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Rare-earth ruling 'means healthier market'

By Wang Zhuoqiong in Baotou, InnerMongolia | China Daily | Updated: 2014-08-09 07:40

The World Trade Organization's rejection of China's appeal concerning restrictions on exports of rare earths will foster a healthier and more market-oriented industry, because it will stimulate competitiveness and inspire innovation when companies are no longer restricted by the export quota system, said industry leaders.

Chen Zhanheng, deputy secretary-general of the China Rare Earths Industry Association, said during the annual Baotou Rare Earth Forum in Baotou, Inner Mongolia autonomous region, that "China's loss in the appeal process will prompt the nation's rare earth producers to increase output of high added-value products in a fairer and more orderly market".

Chinese manufacturers will be pushed to increase their automation levels and improve product quality to achieve large-scale production, he said.

Chen Weidong, a professor at the Law School of the University of International Business and Economics in Beijing, said the timetable for China to lift rare earth export tariffs and quotas has not been given and it is not clear whether the country will take the initiative to remove them next year.

The WTO will pursue arbitration with China if there are disputes in the execution of the WTO rules.

Li Weimin, general manager of Golden Excellence Industrial Group, which conducts research and does high-end chemical and mechanical polishing, said that in the short term, the ruling against China could be bad news since it will increase exports and intensify competition, pushing down the prices of rare earth products.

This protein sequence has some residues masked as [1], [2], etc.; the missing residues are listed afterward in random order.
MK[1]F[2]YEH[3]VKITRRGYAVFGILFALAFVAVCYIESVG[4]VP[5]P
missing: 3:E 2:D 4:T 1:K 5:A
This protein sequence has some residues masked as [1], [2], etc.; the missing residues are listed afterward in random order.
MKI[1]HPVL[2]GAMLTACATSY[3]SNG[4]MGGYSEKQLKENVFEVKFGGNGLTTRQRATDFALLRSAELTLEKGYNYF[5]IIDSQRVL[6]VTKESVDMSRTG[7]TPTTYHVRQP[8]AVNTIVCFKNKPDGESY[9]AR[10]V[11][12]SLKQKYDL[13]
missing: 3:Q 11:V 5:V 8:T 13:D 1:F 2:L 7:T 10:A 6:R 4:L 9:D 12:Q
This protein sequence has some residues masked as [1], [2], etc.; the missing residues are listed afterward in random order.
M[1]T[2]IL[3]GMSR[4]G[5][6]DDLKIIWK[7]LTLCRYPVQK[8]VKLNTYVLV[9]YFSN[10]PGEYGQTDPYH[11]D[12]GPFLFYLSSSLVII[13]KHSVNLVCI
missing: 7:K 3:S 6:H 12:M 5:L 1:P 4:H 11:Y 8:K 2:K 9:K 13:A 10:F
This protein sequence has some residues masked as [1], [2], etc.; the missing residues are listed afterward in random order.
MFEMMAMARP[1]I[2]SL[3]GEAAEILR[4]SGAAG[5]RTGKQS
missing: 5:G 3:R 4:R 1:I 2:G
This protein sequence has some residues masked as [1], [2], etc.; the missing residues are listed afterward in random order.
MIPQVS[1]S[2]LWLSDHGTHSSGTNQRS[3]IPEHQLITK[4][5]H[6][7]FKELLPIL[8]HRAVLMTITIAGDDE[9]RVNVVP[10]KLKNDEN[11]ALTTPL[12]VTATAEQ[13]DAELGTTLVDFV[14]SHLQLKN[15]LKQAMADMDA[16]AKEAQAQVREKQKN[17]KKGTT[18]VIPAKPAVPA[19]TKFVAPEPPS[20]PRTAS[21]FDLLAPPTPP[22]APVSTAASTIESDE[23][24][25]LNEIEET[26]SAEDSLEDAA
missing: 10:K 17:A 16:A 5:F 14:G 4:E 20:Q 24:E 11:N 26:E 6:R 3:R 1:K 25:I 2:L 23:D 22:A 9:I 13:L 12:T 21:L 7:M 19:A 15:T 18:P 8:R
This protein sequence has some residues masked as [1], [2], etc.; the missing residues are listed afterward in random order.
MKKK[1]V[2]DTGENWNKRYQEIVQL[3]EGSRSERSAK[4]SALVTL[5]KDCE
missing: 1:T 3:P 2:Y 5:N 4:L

But in the long term, Chinese companies should take this chance to end protectionism and consolidate industrial structures, update technologies and develop international markets based on their strengths, said Li. "It is not enough for Chinese rare earth companies to be satisfied with what we are now. We have to grow better to compete with international giants in the rare earth technology field."

The WTO on Thursday ruled against supporting China's appeal over restrictions on exports of rare earths, along with tungsten and molybdenum. Rare earths are a group of minerals that have many uses in high-technology sectors such as defense and renewable energy. China supplies 90 percent of the global demand.

Chen of the industry association said rare earth exports this year could reach 25,000 metric tons worth $400 million, a sharp slide from the previous level. Rare earth prices may decline further if illegal mining persists, he said.

Overcapacity and illegal mining in the south have been main contributors to the declining rare earth prices, he said. This month, the government accelerated consolidation in the rare earth industry by giving its approval for three major producers to become conglomerates by year-end to consolidate resources, combat smuggling and alleviate overcapacity.

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